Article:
But then I read the piece, “Black churches taught us to forgive white people. We learned to shame ourselves,” by Creative Nonfiction author, Kiese Laymon, which was published online yesterday by The Guardian.  Laymon shares a conversation that he had with his grandmother after the Charleston nine’s family members’ apologies were publicly made and praised. Laymon carefully transcribes the stories of his grandmother, an apparent God-fearing woman who loves a good curse word every now and then, living in the state where my grandmother was born and raised.

My grandma, today an 87-year-old elder from Jonestown, Mississippi. When I visited my grandma’s hometown as a child there were barely-paved streets and shanty-roof homes in neighborhoods full of working-poor black folks who hadn’t moved North during our country’s Great Migration from the South.  My grandma, who moved to St. Louis before my mom was born and some years after she finished school after third grade, came and worked from the 1950’s to the late 1990’s doing one of the only few trades Black women learned down south—she cleaned homes for white people.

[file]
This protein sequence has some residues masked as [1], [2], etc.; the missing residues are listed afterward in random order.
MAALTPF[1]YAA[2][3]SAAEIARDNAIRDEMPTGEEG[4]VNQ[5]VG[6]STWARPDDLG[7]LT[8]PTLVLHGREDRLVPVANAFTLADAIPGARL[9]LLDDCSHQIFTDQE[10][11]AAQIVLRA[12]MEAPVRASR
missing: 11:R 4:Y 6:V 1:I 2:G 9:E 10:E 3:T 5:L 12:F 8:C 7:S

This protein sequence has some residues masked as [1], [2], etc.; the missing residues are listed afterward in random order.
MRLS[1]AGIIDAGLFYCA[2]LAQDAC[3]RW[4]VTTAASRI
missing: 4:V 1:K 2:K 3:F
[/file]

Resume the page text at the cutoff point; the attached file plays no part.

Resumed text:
My grandmother, an 87-year-old Christian woman, who painstakingly gets dressed for church on Sunday mornings– and any other time if she could get a ride to a service— was probably not too much unlike Mother Susie Jackson who, also at 87 years old, likely went through the same strains to get to a sparsely attended Wednesday night Bible study in an old A.M.E. church in Charleston, South Carolina.

Thoughts of Mother Susie Jackson’s death among the other eight who were slain now paired with these stories from Kiese Laymon’s grandmother keep setting me back on my attempts to embrace the love and kindness and extensions of sympathy from white people across the country who would like us to grieve as quietly and as peacefully as possible. The white Christians who sang hymns and lit candles and knit shawls and wrote condolences in exchange for no riots, no uncomfortable conversations about race and a prompt return to business-as-usual in the U.S. by this Thursday, a full-week after the domestic terrorist attack.